“I don’t want my children out playing in the yard, knowing people down the street have chickens attracting wildlife,” said member Elaina Beeman, who moved that fowl be entirely banned.
Joining her in the 5 to 5 vote were members Frank Brown, Joel Holcombe, Terry Jones and Ronnie Kilgo. Members who didn’t want to go that far were Logan Boss, Charles Jackson, Nathan Roberts, Christian Terry and Craig McDaniel.
“If you don’t know your neighbor has them, I don’t know how much we should interfere,” Roberts said.
Currently, the ordinance allows residents to seek a special use permit if they want to have livestock in the city. Chickens are defined as livestock in the zoning code.
The Rome City Commission had asked the board of citizen-appointees for a recommendation on if a change is needed to accommodate what appears to be a growing trend.
Roberts argued for retaining the permit requirement and adding a host of conditions — such as large lots, screened yards, concrete flooring for the coops and at least 30 feet between a pen and a property line.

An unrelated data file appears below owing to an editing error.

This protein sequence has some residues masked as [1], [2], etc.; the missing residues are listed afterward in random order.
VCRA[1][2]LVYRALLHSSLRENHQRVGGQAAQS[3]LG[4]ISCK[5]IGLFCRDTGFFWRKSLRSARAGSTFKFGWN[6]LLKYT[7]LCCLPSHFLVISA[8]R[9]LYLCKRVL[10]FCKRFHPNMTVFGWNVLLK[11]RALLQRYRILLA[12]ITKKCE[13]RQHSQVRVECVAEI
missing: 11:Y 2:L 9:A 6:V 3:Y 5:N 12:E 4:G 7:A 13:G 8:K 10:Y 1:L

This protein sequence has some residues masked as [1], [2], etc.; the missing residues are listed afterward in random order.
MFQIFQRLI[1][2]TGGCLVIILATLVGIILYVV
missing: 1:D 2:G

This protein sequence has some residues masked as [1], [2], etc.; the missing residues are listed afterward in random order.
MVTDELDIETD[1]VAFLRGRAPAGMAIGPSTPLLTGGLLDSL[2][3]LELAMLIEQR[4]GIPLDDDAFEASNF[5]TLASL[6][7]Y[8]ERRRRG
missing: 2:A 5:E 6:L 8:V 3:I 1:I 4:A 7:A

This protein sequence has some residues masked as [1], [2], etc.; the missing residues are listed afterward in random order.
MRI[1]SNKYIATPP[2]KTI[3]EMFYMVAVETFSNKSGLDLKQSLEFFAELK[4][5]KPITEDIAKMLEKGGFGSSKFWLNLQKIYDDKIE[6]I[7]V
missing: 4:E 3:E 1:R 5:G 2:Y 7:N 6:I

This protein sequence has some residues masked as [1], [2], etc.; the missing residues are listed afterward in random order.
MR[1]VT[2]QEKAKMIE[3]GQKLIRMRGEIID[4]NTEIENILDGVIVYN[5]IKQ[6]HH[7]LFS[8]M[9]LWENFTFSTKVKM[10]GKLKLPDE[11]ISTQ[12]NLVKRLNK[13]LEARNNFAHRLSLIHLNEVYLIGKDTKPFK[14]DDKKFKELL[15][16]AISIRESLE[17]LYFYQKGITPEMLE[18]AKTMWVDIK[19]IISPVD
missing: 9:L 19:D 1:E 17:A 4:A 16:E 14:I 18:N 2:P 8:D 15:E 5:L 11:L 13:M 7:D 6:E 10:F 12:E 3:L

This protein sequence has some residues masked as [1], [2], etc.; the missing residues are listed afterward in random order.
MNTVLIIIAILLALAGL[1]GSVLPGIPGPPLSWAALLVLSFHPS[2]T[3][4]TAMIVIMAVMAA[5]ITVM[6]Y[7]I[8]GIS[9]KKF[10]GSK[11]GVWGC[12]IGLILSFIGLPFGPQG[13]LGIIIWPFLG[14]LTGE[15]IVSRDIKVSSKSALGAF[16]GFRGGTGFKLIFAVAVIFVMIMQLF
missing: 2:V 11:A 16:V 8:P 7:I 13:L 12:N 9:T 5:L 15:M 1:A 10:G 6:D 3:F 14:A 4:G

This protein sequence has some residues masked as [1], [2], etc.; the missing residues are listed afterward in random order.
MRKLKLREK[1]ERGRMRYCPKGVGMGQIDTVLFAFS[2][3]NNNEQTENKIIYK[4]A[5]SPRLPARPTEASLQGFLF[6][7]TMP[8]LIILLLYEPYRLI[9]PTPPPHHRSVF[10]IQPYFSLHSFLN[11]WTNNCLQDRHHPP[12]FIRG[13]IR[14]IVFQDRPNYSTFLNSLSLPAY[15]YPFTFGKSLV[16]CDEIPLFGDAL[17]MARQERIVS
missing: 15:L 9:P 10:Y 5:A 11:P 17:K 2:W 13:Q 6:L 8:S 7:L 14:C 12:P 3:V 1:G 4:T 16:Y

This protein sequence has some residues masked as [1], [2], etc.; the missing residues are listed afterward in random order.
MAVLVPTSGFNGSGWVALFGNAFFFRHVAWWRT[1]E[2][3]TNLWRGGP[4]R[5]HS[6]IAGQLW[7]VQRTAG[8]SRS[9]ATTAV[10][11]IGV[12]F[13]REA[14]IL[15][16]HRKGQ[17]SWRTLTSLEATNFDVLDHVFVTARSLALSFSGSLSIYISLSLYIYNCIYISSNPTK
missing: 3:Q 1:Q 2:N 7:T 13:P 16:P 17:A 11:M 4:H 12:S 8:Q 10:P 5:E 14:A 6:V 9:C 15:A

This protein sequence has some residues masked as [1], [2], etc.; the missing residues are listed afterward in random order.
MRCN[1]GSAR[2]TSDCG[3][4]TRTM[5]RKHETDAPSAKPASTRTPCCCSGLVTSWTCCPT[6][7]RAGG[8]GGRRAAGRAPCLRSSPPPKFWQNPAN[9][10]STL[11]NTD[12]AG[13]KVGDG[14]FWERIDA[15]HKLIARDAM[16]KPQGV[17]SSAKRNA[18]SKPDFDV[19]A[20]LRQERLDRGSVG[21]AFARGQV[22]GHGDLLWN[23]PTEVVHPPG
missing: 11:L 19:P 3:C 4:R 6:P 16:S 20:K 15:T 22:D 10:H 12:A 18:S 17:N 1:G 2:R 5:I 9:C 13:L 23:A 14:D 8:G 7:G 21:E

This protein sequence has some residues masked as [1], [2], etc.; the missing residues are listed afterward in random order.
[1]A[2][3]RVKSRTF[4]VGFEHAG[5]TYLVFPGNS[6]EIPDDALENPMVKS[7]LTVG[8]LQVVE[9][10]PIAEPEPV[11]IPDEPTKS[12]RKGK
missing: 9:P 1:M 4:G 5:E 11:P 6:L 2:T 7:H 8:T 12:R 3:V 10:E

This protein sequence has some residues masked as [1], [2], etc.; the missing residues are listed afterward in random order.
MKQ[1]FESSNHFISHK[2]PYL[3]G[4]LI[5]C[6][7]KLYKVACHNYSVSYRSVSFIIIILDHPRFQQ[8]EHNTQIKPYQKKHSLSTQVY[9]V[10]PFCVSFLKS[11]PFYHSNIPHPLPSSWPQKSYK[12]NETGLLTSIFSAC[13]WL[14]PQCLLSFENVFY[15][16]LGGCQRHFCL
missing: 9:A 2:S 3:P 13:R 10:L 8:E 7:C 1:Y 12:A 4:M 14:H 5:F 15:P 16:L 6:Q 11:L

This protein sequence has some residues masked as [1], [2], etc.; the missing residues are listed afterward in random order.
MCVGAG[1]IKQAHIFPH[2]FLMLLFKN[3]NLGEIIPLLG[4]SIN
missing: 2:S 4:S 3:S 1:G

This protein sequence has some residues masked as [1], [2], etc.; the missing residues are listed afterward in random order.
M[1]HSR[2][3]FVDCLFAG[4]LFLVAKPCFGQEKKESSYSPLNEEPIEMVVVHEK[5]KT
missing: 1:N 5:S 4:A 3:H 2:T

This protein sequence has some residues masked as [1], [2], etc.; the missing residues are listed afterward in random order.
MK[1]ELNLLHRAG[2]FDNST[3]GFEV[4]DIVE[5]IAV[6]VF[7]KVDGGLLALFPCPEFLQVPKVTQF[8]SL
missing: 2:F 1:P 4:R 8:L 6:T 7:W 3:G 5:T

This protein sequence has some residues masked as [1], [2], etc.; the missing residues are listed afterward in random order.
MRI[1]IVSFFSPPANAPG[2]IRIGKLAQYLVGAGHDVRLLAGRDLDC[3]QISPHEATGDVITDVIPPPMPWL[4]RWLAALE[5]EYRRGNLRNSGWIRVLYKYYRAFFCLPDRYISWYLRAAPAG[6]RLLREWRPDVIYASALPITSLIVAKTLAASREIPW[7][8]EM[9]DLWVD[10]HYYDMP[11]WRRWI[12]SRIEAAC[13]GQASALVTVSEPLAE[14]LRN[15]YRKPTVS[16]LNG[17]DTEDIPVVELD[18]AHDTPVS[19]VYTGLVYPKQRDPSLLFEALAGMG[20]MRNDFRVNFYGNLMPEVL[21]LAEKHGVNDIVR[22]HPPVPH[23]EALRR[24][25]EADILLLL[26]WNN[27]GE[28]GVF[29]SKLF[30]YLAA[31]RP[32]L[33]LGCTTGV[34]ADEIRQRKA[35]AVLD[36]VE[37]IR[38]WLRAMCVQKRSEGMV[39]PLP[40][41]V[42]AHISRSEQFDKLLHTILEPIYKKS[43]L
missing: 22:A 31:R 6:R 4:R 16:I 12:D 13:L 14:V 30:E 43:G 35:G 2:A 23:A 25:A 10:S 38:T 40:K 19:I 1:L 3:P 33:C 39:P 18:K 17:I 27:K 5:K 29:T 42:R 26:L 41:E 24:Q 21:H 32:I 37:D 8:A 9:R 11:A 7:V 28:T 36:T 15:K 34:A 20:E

Brown said the vagueness of the existing ordinance is probably better protection than lengthy regulations.
“I’m concerned that we’d paint ourselves into a corner, because we may get technical approvals that are not appropriate for a neighborhood,” he said. “Each application should be left up to the judgement of the (City) Commission.”
The issue now moves to the Rome City Commission, which is expected to put the question to rest at its Jan. 14 meeting. The board has twice rejected proposals aimed at regulating a practice that exists without sanction in the urban area.
Chris Lewis — who applied for a special use permit after his Hycliff Road neighbors objected to the hens he’s had for years — was the sole supporter to speak at Thursday’s public hearing.
Ten residents, mostly from his Fair Oaks subdivision neighborhood, attended to voice opposition. Ronald Lynch said his Cleveland Avenue home is beset by loose chickens, and entrails from slaughtered livestock have been dumped on his property.
In other actions, Planning Commission Chairman Ronnie Kilgo appointed Jackson, Jones and Brown to a study committee on micro-distilleries.
The city and county recently approved rules that let farmers and others distill ethanol for fuel, but it does not apply to consumption-grade alcohol. A Cave Spring resident said there are already four craft distilleries in Georgia that double as tourist attractions.
Federal and state licenses also would be required.